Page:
City picks up speed

City picks up speed

High-speed fiber-optic network sets area apart for technology business.

March 31st, 2013 by Ellis Smith in Fyi Chattanooga

Jacob Langley, left, and Andrew Abumoussa, both with the tech company Scenedipity, prepare for a presentation at CoLab.Scenedipity is one of eight teams that gave business presentations at CoLab to begin the Gig Tank, a summerlong business startup competition to find the best business idea that takes advantage of Chattanooga's gigabit Internet speeds.

Photo by Doug Strickland /Times Free Press.

Chattanooga's past as America's factory floor is fast giving way to a future as the country's tech test bed.

Efforts to jump-start small-business growth have started to pay off for investors, who are now seeing new companies spring up every few months. These companies and much of the city's recent growth have centered on what some call "the Gig," a citywide installation of gigabit-per-second fiber-optic cable.

The taxpayer-funded venture makes high-speed Internet available to anyone served by the local utility, the city-owned EPB.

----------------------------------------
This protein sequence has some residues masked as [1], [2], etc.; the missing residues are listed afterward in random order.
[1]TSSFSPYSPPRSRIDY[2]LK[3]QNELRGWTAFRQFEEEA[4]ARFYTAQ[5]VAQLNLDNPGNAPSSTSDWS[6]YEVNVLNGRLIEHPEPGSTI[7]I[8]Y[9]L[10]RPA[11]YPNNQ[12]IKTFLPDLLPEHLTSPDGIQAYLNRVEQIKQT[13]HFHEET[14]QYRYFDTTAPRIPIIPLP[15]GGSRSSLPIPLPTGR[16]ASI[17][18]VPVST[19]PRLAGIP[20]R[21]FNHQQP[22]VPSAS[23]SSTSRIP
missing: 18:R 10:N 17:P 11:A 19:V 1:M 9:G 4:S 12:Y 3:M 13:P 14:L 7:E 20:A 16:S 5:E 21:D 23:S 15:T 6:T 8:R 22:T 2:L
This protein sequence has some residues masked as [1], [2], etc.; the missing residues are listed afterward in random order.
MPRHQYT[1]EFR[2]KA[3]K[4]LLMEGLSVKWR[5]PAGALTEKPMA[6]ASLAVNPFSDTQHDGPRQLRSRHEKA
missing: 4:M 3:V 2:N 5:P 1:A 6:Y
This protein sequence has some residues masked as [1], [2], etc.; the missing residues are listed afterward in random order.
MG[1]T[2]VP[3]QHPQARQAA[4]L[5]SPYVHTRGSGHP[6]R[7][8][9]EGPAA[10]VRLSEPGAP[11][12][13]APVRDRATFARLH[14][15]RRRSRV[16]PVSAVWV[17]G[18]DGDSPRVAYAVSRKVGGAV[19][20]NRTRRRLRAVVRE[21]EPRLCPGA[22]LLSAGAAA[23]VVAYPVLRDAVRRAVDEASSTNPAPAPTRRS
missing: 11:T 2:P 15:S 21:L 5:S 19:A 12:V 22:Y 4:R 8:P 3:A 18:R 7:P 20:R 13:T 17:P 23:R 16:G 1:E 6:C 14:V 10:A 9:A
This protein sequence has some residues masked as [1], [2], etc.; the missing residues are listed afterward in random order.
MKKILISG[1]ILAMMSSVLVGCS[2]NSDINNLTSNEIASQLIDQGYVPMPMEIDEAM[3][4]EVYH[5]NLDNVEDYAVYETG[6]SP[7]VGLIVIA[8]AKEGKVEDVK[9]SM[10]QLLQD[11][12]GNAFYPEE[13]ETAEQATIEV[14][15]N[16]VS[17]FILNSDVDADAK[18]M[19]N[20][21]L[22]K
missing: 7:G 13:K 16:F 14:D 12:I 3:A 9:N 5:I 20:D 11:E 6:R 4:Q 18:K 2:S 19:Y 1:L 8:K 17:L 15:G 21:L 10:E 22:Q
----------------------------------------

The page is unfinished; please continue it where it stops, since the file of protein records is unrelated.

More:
"We have a lot of bandwidth, and we want to see our community set itself apart as a really good place for technology business," said Harold DePriest, president and CEO of EPB. "Those types of businesses like speed."

In 2012, a group of private entities funded a contest to bring self-identified geeks to Chattanooga and put them to work designing next-generation applications that would build on the speed of the city's gigabit Internet. The contest brought international attention to Chattanooga's burgeoning tech community and drew investors here from New York City to Silicon Valley.

How fast is it? Well, for $300 per month, anyone in EPB's 600-square-mile service area could download an entire 50-gigabyte Blu-ray disk in about six seconds. In just one second, a user could download 64 songs. The technology works both ways, too. Upload and download speeds are the same, so customers can live-stream interactive 3D video from one side of the country to the other, conduct a teleconference with a doctor on another continent or perform a concert without any of the players in the same room.

The fact is, no one knows all the possibilities. That's why organizers are still working to generate ideas to harness the fastest Internet in the Western hemisphere.

"If you're working on new things, developing new applications, then this is the place to be," said Joe Ferguson, chairman of EPB's board. "We want this to be the place to create jobs and create wealth."

Contact staff writer Ellis Smith at or 423-757-6315.

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